* convert the data to the latter class, so that Spring's transaction support code
* does not have to know about annotations. If no rules are relevant to the exception,
* it will be treated like
* {@link org.springframework.transaction.interceptor.DefaultTransactionAttribute}
* (rolling back on {@link RuntimeException} and {@link Error} but not on checked
* exceptions).
*
* <p>For specific information about the semantics of this annotation's attributes,
* consult the {@link org.springframework.transaction.TransactionDefinition} and
* {@link org.springframework.transaction.interceptor.TransactionAttribute} javadocs.
*
* @author Colin Sampaleanu
* @author Juergen Hoeller
* @author Sam Brannen
* @since 1.2
* @see org.springframework.transaction.interceptor.TransactionAttribute
* @see org.springframework.transaction.interceptor.DefaultTransactionAttribute
* @see org.springframework.transaction.interceptor.RuleBasedTransactionAttribute
*/
@Target({ElementType.METHOD, ElementType.TYPE})
@Retention(RetentionPolicy.RUNTIME)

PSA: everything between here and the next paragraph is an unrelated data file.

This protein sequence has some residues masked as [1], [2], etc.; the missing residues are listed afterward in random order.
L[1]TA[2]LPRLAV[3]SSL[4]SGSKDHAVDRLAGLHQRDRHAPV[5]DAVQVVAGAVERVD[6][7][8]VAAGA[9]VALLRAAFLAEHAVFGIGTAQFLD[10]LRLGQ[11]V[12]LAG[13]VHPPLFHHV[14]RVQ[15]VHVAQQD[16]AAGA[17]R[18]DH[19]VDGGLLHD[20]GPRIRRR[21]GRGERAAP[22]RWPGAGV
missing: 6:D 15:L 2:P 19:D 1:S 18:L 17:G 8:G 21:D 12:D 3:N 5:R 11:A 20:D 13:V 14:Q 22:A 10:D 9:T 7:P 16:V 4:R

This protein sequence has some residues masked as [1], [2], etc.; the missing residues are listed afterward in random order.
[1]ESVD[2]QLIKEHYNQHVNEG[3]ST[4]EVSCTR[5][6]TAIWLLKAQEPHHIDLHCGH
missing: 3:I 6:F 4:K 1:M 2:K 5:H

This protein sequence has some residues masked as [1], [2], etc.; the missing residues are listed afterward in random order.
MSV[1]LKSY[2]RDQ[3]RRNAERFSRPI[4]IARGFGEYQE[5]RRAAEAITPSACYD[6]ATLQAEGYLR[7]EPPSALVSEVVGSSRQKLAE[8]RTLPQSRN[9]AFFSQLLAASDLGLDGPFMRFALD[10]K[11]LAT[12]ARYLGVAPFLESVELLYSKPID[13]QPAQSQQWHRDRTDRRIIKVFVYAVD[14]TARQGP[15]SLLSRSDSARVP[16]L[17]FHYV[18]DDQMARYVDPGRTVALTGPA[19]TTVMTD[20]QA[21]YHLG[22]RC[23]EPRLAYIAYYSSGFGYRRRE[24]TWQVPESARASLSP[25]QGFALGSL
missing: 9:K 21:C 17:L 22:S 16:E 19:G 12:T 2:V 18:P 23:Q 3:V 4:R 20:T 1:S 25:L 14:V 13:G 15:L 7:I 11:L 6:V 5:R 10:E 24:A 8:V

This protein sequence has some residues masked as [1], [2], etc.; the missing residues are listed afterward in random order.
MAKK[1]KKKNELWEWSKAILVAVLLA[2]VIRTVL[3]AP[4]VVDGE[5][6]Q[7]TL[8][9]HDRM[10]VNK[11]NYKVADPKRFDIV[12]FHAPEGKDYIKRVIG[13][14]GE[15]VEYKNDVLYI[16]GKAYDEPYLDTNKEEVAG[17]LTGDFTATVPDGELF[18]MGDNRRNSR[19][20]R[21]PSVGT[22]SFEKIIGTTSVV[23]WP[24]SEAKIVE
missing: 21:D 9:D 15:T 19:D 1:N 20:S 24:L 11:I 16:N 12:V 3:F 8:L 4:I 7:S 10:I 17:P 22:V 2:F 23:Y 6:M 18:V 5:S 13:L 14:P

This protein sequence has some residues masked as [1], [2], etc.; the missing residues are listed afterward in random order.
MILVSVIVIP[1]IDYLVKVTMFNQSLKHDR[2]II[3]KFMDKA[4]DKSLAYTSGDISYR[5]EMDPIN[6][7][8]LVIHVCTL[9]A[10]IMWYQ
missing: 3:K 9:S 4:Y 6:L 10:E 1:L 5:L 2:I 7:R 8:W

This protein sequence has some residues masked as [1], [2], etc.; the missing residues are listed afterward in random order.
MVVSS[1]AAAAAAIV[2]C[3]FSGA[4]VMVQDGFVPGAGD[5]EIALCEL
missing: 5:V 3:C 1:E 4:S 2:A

@Inherited
@Documented
public @interface Transactional {

/**
* Alias for {@link #transactionManager}.
* @see #transactionManager
*/
@AliasFor("transactionManager")
String value() default "";

/**
* A <em>qualifier</em> value for the specified transaction.
* <p>May be used to determine the target transaction manager,
* matching the qualifier value (or the bean name) of a specific
* {@link org.springframework.transaction.PlatformTransactionManager}
* bean definition.
* @since 4.2
* @see #value
*/
@AliasFor("value")
String transactionManager() default "";

/**
* The transaction propagation type.
* <p>Defaults to {@link Propagation#REQUIRED}.
* @see org.springframework.transaction.interceptor.TransactionAttribute#getPropagationBehavior()